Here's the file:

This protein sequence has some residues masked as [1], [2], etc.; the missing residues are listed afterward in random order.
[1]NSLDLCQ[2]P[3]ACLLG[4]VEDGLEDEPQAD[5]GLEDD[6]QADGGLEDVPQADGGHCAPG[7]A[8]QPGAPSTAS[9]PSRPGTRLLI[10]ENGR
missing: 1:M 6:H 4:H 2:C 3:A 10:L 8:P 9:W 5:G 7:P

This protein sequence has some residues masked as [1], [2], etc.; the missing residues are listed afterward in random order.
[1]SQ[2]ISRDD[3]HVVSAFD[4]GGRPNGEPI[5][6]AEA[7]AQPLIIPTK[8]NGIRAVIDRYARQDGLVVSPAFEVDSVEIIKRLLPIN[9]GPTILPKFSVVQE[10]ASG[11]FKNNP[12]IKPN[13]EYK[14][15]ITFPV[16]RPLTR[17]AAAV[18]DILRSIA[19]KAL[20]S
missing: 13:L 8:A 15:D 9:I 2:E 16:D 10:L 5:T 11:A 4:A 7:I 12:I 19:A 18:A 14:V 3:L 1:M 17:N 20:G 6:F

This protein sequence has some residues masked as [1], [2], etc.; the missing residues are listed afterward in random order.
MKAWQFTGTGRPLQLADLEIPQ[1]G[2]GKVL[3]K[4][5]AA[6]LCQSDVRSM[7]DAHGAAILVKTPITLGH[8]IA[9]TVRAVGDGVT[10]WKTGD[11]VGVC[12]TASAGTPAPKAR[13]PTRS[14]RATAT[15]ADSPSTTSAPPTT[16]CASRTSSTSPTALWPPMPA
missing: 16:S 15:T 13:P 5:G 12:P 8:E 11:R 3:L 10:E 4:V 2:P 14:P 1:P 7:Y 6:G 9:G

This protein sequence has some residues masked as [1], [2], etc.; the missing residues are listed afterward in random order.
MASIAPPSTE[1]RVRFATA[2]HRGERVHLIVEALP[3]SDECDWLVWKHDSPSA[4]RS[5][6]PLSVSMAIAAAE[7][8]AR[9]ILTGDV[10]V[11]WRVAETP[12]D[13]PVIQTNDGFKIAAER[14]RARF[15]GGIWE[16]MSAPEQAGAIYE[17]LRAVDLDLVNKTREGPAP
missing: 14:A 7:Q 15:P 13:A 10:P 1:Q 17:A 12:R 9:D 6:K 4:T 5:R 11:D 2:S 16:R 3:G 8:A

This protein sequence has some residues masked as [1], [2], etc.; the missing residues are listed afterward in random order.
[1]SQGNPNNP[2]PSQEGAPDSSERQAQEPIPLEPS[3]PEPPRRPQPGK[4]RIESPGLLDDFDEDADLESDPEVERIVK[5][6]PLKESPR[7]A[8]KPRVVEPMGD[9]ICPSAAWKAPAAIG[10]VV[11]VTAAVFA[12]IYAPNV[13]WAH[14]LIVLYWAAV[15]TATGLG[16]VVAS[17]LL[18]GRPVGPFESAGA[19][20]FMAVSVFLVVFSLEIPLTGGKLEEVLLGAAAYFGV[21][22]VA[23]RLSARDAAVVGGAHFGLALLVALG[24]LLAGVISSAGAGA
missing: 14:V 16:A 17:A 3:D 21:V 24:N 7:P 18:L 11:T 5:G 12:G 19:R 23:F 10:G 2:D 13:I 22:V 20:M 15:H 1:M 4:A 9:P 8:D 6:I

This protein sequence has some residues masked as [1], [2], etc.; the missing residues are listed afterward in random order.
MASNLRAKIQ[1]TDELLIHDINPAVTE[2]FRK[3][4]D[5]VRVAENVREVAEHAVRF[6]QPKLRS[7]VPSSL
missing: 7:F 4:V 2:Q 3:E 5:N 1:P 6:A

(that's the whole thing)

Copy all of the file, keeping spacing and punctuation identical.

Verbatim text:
This protein sequence has some residues masked as [1], [2], etc.; the missing residues are listed afterward in random order.
[1]NSLDLCQ[2]P[3]ACLLG[4]VEDGLEDEPQAD[5]GLEDD[6]QADGGLEDVPQADGGHCAPG[7]A[8]QPGAPSTAS[9]PSRPGTRLLI[10]ENGR
missing: 1:M 6:H 4:H 2:C 3:A 10:L 8:P 9:W 5:G 7:P

This protein sequence has some residues masked as [1], [2], etc.; the missing residues are listed afterward in random order.
[1]SQ[2]ISRDD[3]HVVSAFD[4]GGRPNGEPI[5][6]AEA[7]AQPLIIPTK[8]NGIRAVIDRYARQDGLVVSPAFEVDSVEIIKRLLPIN[9]GPTILPKFSVVQE[10]ASG[11]FKNNP[12]IKPN[13]EYK[14][15]ITFPV[16]RPLTR[17]AAAV[18]DILRSIA[19]KAL[20]S
missing: 13:L 8:A 15:D 9:I 2:E 16:D 10:L 5:T 11:A 4:A 7:I 12:I 19:A 18:A 14:V 3:L 1:M 17:N 20:G 6:F

This protein sequence has some residues masked as [1], [2], etc.; the missing residues are listed afterward in random order.
MKAWQFTGTGRPLQLADLEIPQ[1]G[2]GKVL[3]K[4][5]AA[6]LCQSDVRSM[7]DAHGAAILVKTPITLGH[8]IA[9]TVRAVGDGVT[10]WKTGD[11]VGVC[12]TASAGTPAPKAR[13]PTRS[14]RATAT[15]ADSPSTTSAPPTT[16]CASRTSSTSPTALWPPMPA
missing: 16:S 15:T 13:P 5:G 12:P 8:E 11:R 3:L 10:E 4:V 2:P 14:P 1:P 7:Y 6:G 9:G

This protein sequence has some residues masked as [1], [2], etc.; the missing residues are listed afterward in random order.
MASIAPPSTE[1]RVRFATA[2]HRGERVHLIVEALP[3]SDECDWLVWKHDSPSA[4]RS[5][6]PLSVSMAIAAAE[7][8]AR[9]ILTGDV[10]V[11]WRVAETP[12]D[13]PVIQTNDGFKIAAER[14]RARF[15]GGIWE[16]MSAPEQAGAIYE[17]LRAVDLDLVNKTREGPAP
missing: 14:A 7:Q 15:P 13:A 10:P 1:Q 17:A 12:R 9:D 6:K 4:T 5:R 11:D 2:S 16:R 3:G 8:A

This protein sequence has some residues masked as [1], [2], etc.; the missing residues are listed afterward in random order.
[1]SQGNPNNP[2]PSQEGAPDSSERQAQEPIPLEPS[3]PEPPRRPQPGK[4]RIESPGLLDDFDEDADLESDPEVERIVK[5][6]PLKESPR[7]A[8]KPRVVEPMGD[9]ICPSAAWKAPAAIG[10]VV[11]VTAAVFA[12]IYAPNV[13]WAH[14]LIVLYWAAV[15]TATGLG[16]VVAS[17]LL[18]GRPVGPFESAGA[19][20]FMAVSVFLVVFSLEIPLTGGKLEEVLLGAAAYFGV[21][22]VA[23]RLSARDAAVVGGAHFGLALLVALG[24]LLAGVISSAGAGA
missing: 14:V 16:A 17:A 3:D 21:V 24:N 7:P 18:L 11:T 5:G 12:G 19:R 23:F 10:G 2:D 13:I 22:V 20:M 15:H 1:M 4:A 9:P 8:D 6:I

This protein sequence has some residues masked as [1], [2], etc.; the missing residues are listed afterward in random order.
MASNLRAKIQ[1]TDELLIHDINPAVTE[2]FRK[3][4]D[5]VRVAENVREVAEHAVRF[6]QPKLRS[7]VPSSL
missing: 7:F 4:V 2:Q 3:E 5:N 1:P 6:A